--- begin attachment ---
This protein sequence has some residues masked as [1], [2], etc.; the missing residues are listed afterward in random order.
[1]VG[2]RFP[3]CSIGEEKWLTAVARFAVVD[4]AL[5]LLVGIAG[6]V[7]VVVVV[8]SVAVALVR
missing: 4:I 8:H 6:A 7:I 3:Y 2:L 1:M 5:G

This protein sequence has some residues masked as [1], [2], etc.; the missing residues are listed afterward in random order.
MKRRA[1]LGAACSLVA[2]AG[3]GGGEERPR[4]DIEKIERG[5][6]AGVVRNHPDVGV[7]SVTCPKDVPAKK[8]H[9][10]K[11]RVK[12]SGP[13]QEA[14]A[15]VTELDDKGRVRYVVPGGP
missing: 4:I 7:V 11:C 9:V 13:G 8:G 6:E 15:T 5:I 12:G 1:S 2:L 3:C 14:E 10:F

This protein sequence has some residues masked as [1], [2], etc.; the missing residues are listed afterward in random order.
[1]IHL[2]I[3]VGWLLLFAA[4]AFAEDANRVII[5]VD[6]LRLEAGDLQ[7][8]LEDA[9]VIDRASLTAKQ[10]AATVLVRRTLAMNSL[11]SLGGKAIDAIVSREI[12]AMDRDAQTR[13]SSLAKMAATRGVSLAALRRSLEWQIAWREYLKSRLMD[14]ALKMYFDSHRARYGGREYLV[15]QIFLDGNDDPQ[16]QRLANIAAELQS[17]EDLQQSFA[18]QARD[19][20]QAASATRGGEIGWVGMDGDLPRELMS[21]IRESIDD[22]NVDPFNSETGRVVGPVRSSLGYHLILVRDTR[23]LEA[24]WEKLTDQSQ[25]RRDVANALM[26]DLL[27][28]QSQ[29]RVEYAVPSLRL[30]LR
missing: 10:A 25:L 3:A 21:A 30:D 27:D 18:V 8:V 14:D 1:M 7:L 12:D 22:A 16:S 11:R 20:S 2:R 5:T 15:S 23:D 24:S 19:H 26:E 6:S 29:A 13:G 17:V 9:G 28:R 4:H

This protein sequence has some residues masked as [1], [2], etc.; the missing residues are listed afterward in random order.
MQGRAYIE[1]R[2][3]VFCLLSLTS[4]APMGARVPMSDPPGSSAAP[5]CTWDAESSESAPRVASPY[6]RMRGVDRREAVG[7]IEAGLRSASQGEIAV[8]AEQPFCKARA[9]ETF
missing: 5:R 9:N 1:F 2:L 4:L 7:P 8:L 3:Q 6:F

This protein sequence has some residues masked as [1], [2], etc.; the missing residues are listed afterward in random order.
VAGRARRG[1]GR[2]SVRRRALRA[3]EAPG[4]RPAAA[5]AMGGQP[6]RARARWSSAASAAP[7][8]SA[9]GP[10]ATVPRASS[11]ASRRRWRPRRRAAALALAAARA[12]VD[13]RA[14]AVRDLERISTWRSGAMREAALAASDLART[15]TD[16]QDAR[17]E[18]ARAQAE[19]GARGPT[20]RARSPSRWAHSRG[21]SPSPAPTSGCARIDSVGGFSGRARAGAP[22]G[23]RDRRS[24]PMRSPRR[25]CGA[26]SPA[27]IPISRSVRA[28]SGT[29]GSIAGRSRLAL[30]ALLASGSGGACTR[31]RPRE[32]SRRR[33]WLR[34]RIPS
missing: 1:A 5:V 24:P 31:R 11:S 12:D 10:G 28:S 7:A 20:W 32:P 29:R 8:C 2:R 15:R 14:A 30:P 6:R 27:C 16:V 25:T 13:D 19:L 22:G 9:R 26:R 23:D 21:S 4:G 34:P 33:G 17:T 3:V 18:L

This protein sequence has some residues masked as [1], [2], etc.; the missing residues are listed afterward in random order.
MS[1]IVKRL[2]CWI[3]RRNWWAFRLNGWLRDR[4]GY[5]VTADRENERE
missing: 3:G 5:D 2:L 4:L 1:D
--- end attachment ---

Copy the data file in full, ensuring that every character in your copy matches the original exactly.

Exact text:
This protein sequence has some residues masked as [1], [2], etc.; the missing residues are listed afterward in random order.
[1]VG[2]RFP[3]CSIGEEKWLTAVARFAVVD[4]AL[5]LLVGIAG[6]V[7]VVVVV[8]SVAVALVR
missing: 4:I 8:H 6:A 7:I 3:Y 2:L 1:M 5:G

This protein sequence has some residues masked as [1], [2], etc.; the missing residues are listed afterward in random order.
MKRRA[1]LGAACSLVA[2]AG[3]GGGEERPR[4]DIEKIERG[5][6]AGVVRNHPDVGV[7]SVTCPKDVPAKK[8]H[9][10]K[11]RVK[12]SGP[13]QEA[14]A[15]VTELDDKGRVRYVVPGGP
missing: 4:I 7:V 11:C 9:V 13:G 8:G 6:E 15:T 5:I 12:G 1:S 2:L 3:C 14:E 10:F

This protein sequence has some residues masked as [1], [2], etc.; the missing residues are listed afterward in random order.
[1]IHL[2]I[3]VGWLLLFAA[4]AFAEDANRVII[5]VD[6]LRLEAGDLQ[7][8]LEDA[9]VIDRASLTAKQ[10]AATVLVRRTLAMNSL[11]SLGGKAIDAIVSREI[12]AMDRDAQTR[13]SSLAKMAATRGVSLAALRRSLEWQIAWREYLKSRLMD[14]ALKMYFDSHRARYGGREYLV[15]QIFLDGNDDPQ[16]QRLANIAAELQS[17]EDLQQSFA[18]QARD[19][20]QAASATRGGEIGWVGMDGDLPRELMS[21]IRESIDD[22]NVDPFNSETGRVVGPVRSSLGYHLILVRDTR[23]LEA[24]WEKLTDQSQ[25]RRDVANALM[26]DLL[27][28]QSQ[29]RVEYAVPSLRL[30]LR
missing: 10:A 25:L 3:A 21:A 30:D 27:D 18:V 8:V 14:D 1:M 7:L 12:D 22:A 16:S 11:R 20:S 2:R 5:T 15:S 23:D 24:S 19:H 26:E 6:S 29:A 13:G 17:V 9:G 28:R 4:H

This protein sequence has some residues masked as [1], [2], etc.; the missing residues are listed afterward in random order.
MQGRAYIE[1]R[2][3]VFCLLSLTS[4]APMGARVPMSDPPGSSAAP[5]CTWDAESSESAPRVASPY[6]RMRGVDRREAVG[7]IEAGLRSASQGEIAV[8]AEQPFCKARA[9]ETF
missing: 5:R 9:N 1:F 2:L 4:L 7:P 8:L 3:Q 6:F

This protein sequence has some residues masked as [1], [2], etc.; the missing residues are listed afterward in random order.
VAGRARRG[1]GR[2]SVRRRALRA[3]EAPG[4]RPAAA[5]AMGGQP[6]RARARWSSAASAAP[7][8]SA[9]GP[10]ATVPRASS[11]ASRRRWRPRRRAAALALAAARA[12]VD[13]RA[14]AVRDLERISTWRSGAMREAALAASDLART[15]TD[16]QDAR[17]E[18]ARAQAE[19]GARGPT[20]RARSPSRWAHSRG[21]SPSPAPTSGCARIDSVGGFSGRARAGAP[22]G[23]RDRRS[24]PMRSPRR[25]CGA[26]SPA[27]IPISRSVRA[28]SGT[29]GSIAGRSRLAL[30]ALLASGSGGACTR[31]RPRE[32]SRRR[33]WLR[34]RIPS
missing: 1:A 5:V 24:P 31:R 11:S 12:D 10:G 28:S 7:A 20:W 32:P 29:R 8:C 2:R 15:R 14:A 30:P 6:R 27:C 16:V 25:T 13:D 19:L 22:G 9:R 26:R 23:D 21:S 4:G 34:P 33:G 17:T 3:V 18:L

This protein sequence has some residues masked as [1], [2], etc.; the missing residues are listed afterward in random order.
MS[1]IVKRL[2]CWI[3]RRNWWAFRLNGWLRDR[4]GY[5]VTADRENERE
missing: 3:G 5:D 2:L 4:L 1:D